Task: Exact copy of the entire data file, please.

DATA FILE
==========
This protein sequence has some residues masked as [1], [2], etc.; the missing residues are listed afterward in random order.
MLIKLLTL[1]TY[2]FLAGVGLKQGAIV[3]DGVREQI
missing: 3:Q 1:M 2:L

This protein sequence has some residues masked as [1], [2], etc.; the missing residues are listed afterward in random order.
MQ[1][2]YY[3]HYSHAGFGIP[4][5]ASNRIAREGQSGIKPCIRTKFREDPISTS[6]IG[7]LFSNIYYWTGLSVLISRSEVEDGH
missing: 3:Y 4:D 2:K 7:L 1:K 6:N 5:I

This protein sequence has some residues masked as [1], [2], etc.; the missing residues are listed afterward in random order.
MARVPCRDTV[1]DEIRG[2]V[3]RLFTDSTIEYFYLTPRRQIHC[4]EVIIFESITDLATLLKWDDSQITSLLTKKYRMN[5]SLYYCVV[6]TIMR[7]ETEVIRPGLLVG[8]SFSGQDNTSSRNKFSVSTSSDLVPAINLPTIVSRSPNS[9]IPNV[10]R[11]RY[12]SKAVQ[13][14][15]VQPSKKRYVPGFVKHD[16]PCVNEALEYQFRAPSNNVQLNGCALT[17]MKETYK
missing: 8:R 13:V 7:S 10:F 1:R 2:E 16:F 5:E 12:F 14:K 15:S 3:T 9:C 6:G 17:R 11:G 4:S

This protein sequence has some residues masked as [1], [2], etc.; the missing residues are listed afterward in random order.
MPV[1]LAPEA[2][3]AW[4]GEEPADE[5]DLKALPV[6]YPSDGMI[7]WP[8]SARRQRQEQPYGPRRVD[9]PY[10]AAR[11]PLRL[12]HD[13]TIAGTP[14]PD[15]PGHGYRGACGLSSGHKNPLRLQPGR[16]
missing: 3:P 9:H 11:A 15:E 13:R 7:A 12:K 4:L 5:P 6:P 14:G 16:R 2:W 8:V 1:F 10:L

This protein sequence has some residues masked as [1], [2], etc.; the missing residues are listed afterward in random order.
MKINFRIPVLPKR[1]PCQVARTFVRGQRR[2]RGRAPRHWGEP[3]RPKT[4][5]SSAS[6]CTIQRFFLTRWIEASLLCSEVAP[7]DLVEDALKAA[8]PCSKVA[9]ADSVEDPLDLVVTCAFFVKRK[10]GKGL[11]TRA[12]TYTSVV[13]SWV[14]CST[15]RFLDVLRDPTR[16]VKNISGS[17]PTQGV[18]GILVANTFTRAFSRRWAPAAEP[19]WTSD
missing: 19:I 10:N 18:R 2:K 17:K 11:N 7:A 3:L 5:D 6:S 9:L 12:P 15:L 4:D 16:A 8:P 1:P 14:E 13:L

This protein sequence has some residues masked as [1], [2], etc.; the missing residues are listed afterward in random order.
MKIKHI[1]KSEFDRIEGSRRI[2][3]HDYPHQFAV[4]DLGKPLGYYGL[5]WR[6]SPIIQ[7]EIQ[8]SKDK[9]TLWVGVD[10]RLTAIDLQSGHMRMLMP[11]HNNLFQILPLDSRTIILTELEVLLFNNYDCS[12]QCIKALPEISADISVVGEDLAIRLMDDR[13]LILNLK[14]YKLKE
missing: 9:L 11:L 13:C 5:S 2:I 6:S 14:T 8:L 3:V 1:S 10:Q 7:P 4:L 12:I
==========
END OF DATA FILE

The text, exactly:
This protein sequence has some residues masked as [1], [2], etc.; the missing residues are listed afterward in random order.
MLIKLLTL[1]TY[2]FLAGVGLKQGAIV[3]DGVREQI
missing: 3:Q 1:M 2:L

This protein sequence has some residues masked as [1], [2], etc.; the missing residues are listed afterward in random order.
MQ[1][2]YY[3]HYSHAGFGIP[4][5]ASNRIAREGQSGIKPCIRTKFREDPISTS[6]IG[7]LFSNIYYWTGLSVLISRSEVEDGH
missing: 3:Y 4:D 2:K 7:L 1:K 6:N 5:I

This protein sequence has some residues masked as [1], [2], etc.; the missing residues are listed afterward in random order.
MARVPCRDTV[1]DEIRG[2]V[3]RLFTDSTIEYFYLTPRRQIHC[4]EVIIFESITDLATLLKWDDSQITSLLTKKYRMN[5]SLYYCVV[6]TIMR[7]ETEVIRPGLLVG[8]SFSGQDNTSSRNKFSVSTSSDLVPAINLPTIVSRSPNS[9]IPNV[10]R[11]RY[12]SKAVQ[13][14][15]VQPSKKRYVPGFVKHD[16]PCVNEALEYQFRAPSNNVQLNGCALT[17]MKETYK
missing: 8:R 13:V 7:S 10:F 1:R 2:E 16:F 5:E 12:F 14:K 15:S 3:T 9:C 6:G 17:R 11:G 4:S

This protein sequence has some residues masked as [1], [2], etc.; the missing residues are listed afterward in random order.
MPV[1]LAPEA[2][3]AW[4]GEEPADE[5]DLKALPV[6]YPSDGMI[7]WP[8]SARRQRQEQPYGPRRVD[9]PY[10]AAR[11]PLRL[12]HD[13]TIAGTP[14]PD[15]PGHGYRGACGLSSGHKNPLRLQPGR[16]
missing: 3:P 9:H 11:A 15:E 13:R 7:A 12:K 4:L 5:P 6:P 14:G 16:R 2:W 8:V 1:F 10:L

This protein sequence has some residues masked as [1], [2], etc.; the missing residues are listed afterward in random order.
MKINFRIPVLPKR[1]PCQVARTFVRGQRR[2]RGRAPRHWGEP[3]RPKT[4][5]SSAS[6]CTIQRFFLTRWIEASLLCSEVAP[7]DLVEDALKAA[8]PCSKVA[9]ADSVEDPLDLVVTCAFFVKRK[10]GKGL[11]TRA[12]TYTSVV[13]SWV[14]CST[15]RFLDVLRDPTR[16]VKNISGS[17]PTQGV[18]GILVANTFTRAFSRRWAPAAEP[19]WTSD
missing: 19:I 10:N 18:R 2:K 17:K 11:N 7:A 3:L 5:D 6:S 9:L 12:P 15:L 4:D 16:A 8:P 1:P 14:E 13:L

This protein sequence has some residues masked as [1], [2], etc.; the missing residues are listed afterward in random order.
MKIKHI[1]KSEFDRIEGSRRI[2][3]HDYPHQFAV[4]DLGKPLGYYGL[5]WR[6]SPIIQ[7]EIQ[8]SKDK[9]TLWVGVD[10]RLTAIDLQSGHMRMLMP[11]HNNLFQILPLDSRTIILTELEVLLFNNYDCS[12]QCIKALPEISADISVVGEDLAIRLMDDR[13]LILNLK[14]YKLKE
missing: 9:L 11:L 13:C 5:S 2:I 6:S 14:T 8:L 3:V 1:S 10:Q 7:P 4:L 12:I